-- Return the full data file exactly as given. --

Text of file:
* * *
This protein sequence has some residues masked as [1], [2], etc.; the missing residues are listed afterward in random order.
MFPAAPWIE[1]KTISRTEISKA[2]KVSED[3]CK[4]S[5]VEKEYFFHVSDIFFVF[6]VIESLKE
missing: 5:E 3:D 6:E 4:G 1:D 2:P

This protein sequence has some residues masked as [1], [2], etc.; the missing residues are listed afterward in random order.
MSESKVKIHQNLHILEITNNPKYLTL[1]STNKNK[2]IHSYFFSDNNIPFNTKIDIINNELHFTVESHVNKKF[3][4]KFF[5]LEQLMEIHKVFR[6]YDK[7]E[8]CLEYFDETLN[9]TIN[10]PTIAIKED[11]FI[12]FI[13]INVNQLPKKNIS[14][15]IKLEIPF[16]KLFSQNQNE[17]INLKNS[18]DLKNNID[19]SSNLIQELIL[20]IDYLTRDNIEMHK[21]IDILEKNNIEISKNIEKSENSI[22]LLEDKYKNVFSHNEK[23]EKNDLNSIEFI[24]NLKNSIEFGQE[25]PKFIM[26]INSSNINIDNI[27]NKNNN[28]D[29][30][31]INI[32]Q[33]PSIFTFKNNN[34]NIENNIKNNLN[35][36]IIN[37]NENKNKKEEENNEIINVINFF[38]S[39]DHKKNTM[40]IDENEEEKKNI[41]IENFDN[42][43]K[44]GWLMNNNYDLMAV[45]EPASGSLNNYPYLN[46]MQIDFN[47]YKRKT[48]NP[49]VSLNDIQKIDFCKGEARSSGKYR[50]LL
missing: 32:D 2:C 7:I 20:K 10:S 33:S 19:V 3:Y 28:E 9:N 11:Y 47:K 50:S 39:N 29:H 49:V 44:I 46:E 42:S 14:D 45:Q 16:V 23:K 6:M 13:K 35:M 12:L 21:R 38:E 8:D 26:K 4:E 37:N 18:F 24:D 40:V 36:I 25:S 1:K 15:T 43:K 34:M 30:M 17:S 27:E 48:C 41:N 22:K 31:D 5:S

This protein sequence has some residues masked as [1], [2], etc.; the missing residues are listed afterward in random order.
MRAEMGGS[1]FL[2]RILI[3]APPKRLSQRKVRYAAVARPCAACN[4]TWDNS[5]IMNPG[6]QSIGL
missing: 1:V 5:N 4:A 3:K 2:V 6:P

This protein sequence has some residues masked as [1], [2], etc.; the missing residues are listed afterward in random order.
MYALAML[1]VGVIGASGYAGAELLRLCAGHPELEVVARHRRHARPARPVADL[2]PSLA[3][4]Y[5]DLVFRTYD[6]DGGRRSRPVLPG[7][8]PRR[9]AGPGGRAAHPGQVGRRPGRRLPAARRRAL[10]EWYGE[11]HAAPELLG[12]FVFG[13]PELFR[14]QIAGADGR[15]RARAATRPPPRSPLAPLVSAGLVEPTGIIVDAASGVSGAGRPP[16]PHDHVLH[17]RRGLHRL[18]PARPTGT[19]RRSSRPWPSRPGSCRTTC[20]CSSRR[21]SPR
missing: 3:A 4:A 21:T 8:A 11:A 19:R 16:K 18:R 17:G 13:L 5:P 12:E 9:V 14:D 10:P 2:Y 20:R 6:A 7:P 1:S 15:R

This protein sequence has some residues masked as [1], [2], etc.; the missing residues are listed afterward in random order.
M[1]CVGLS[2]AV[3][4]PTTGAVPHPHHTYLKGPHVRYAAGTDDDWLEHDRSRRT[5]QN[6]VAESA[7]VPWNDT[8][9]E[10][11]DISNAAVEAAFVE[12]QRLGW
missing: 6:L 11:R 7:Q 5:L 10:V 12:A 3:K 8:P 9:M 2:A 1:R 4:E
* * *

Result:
This protein sequence has some residues masked as [1], [2], etc.; the missing residues are listed afterward in random order.
MFPAAPWIE[1]KTISRTEISKA[2]KVSED[3]CK[4]S[5]VEKEYFFHVSDIFFVF[6]VIESLKE
missing: 5:E 3:D 6:E 4:G 1:D 2:P

This protein sequence has some residues masked as [1], [2], etc.; the missing residues are listed afterward in random order.
MSESKVKIHQNLHILEITNNPKYLTL[1]STNKNK[2]IHSYFFSDNNIPFNTKIDIINNELHFTVESHVNKKF[3][4]KFF[5]LEQLMEIHKVFR[6]YDK[7]E[8]CLEYFDETLN[9]TIN[10]PTIAIKED[11]FI[12]FI[13]INVNQLPKKNIS[14][15]IKLEIPF[16]KLFSQNQNE[17]INLKNS[18]DLKNNID[19]SSNLIQELIL[20]IDYLTRDNIEMHK[21]IDILEKNNIEISKNIEKSENSI[22]LLEDKYKNVFSHNEK[23]EKNDLNSIEFI[24]NLKNSIEFGQE[25]PKFIM[26]INSSNINIDNI[27]NKNNN[28]D[29][30][31]INI[32]Q[33]PSIFTFKNNN[34]NIENNIKNNLN[35][36]IIN[37]NENKNKKEEENNEIINVINFF[38]S[39]DHKKNTM[40]IDENEEEKKNI[41]IENFDN[42][43]K[44]GWLMNNNYDLMAV[45]EPASGSLNNYPYLN[46]MQIDFN[47]YKRKT[48]NP[49]VSLNDIQKIDFCKGEARSSGKYR[50]LL
missing: 32:D 2:C 7:I 20:K 10:S 33:S 19:V 3:Y 28:E 9:N 11:Y 47:K 50:S 39:N 29:H 49:V 44:I 46:E 42:S 14:D 45:Q 16:V 23:K 6:M 13:K 35:M 12:L 21:R 38:E 8:D 26:K 4:E 37:N 18:F 24:D 40:V 36:I 25:S 1:K 15:T 43:K 34:M 30:M 17:S 27:E 48:C 41:N 22:K 31:D 5:S

This protein sequence has some residues masked as [1], [2], etc.; the missing residues are listed afterward in random order.
MRAEMGGS[1]FL[2]RILI[3]APPKRLSQRKVRYAAVARPCAACN[4]TWDNS[5]IMNPG[6]QSIGL
missing: 1:V 5:N 4:A 3:K 2:V 6:P

This protein sequence has some residues masked as [1], [2], etc.; the missing residues are listed afterward in random order.
MYALAML[1]VGVIGASGYAGAELLRLCAGHPELEVVARHRRHARPARPVADL[2]PSLA[3][4]Y[5]DLVFRTYD[6]DGGRRSRPVLPG[7][8]PRR[9]AGPGGRAAHPGQVGRRPGRRLPAARRRAL[10]EWYGE[11]HAAPELLG[12]FVFG[13]PELFR[14]QIAGADGR[15]RARAATRPPPRSPLAPLVSAGLVEPTGIIVDAASGVSGAGRPP[16]PHDHVLH[17]RRGLHRL[18]PARPTGT[19]RRSSRPWPSRPGSCRTTC[20]CSSRR[21]SPR
missing: 3:A 4:A 21:T 8:A 11:A 19:R 16:K 18:R 17:G 13:L 5:P 12:E 9:V 14:D 10:P 2:Y 20:R 6:A 7:P 1:S 15:R

This protein sequence has some residues masked as [1], [2], etc.; the missing residues are listed afterward in random order.
M[1]CVGLS[2]AV[3][4]PTTGAVPHPHHTYLKGPHVRYAAGTDDDWLEHDRSRRT[5]QN[6]VAESA[7]VPWNDT[8][9]E[10][11]DISNAAVEAAFVE[12]QRLGW
missing: 6:L 11:R 7:Q 5:L 10:V 12:A 3:K 8:P 9:M 2:A 1:R 4:E